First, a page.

Hypoaspis miles -Keeping

Snipes

Arachnoprince
Old Timer
Joined
Feb 25, 2005
Messages
1,386
I will be getting an order of these guys in soon. Considering their price, I was wondering if anyone has been successful in keeping these guys alive for a long time. It would be useful to have a colony on hand just in case. How would I provide sufficient food for them?
 

Gsc

Arachnobaron
Old Timer
Joined
Jul 22, 2004
Messages
538
Back in the mid-1990's there was a dealer out of LA by the name of Mascarino that used to be HEAVY into inverts- well ahead of their time... used to produce a small periodical that was awesome... They would sell small groups of these predatory mites to customers .... I talked with them about culturing the mites (I've tried twice to culture them...didn't pay enough attention to keep the colonies going...)... Try coco peat bedding (they need to saty semi moist) with some rotton leaf litter on the surface (maybe DON'T sterilize the leaf litter so there are other micro organisms for them to feed on)... toss any uneated dead crickets/roaches in with them... maybe "bad mites" or other organisms will feed on the decaying prey items thus providing food for yourr Hypoaspis miles...

--------------------------------------------------------------------------
I just found this online:

"This tiny (0.5 mm) light-brown mite naturally inhabits the top 1/2" layer of soil where fungus gnats, as well as springtails and thrips pupae dwell. The female Hypoaspis mites lay their eggs in the soil, which hatch in 1-2 days, and the nymphs and adults feed on the soil-dwelling pests. Populations of Hypoaspis include both sexes, but the males are much smaller and rarely seen.

Each Hypoaspis mite will consume 1-5 prey or eggs per day. They survive by feeding on algae and/or plant debris when insects aren't available. Their entire life cycle is 7-11 days."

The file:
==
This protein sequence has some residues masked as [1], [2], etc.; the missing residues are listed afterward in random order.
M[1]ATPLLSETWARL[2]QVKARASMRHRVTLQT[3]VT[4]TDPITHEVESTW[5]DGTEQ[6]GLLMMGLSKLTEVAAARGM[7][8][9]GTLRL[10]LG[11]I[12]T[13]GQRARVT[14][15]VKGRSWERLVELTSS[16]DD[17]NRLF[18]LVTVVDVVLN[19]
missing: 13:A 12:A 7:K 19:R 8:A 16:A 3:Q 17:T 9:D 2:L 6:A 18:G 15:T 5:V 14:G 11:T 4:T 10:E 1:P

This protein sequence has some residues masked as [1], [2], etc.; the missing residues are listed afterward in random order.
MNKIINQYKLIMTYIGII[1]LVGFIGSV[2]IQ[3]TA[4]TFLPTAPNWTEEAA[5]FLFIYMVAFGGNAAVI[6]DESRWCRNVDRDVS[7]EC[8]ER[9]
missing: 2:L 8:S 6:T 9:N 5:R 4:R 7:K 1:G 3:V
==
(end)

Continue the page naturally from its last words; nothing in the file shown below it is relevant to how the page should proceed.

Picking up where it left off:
-----------------------------------------------------------------------

THAT being said, there are a few dealers selling springtail cultures (ie Double D's , etc.)....

Article also mentioned them feeding on plant debris- hence maybe my rotton leaf idea may work in more than one way!


Good luck!

Graham
 

Galapoheros

ArachnoGod
Old Timer
Joined
Jul 4, 2005
Messages
8,991
I tried the same thing Graham did. I also didn't keep up with it. I never could really get them going in a container by themselves very well. They seem to do best in containers I have my pedes in anyway so I stopped trying to raise them by themselves. Other than taking care of the centipedes with food and moisture, I don't do anything different to keep the good mites going in those containers. Since I have Hypoaspis mites, I don't dry out the sub, that will kill the mites too. Sometimes it looks like they are dying out and I only see a couple in some of the containers. Then in a week or two, I may see a bunch of them. I guess the mites are getting food from the leftovers from the pedes and maybe from bad mites that are on food I feed the pedes. I should say that I had the mites I'm calling Hypoaspis IDd by Biocontrol from a picture I sent them. It's possible they may have incorrectly IDd them since I didn't send them a specimen. They run around on my pedes and will stop where a bad mite is and shrivel it up.
 

Snipes

Arachnoprince
Old Timer
Joined
Feb 25, 2005
Messages
1,386
cool, hopefully i can keep them going in my pede cage then. {D
 
Top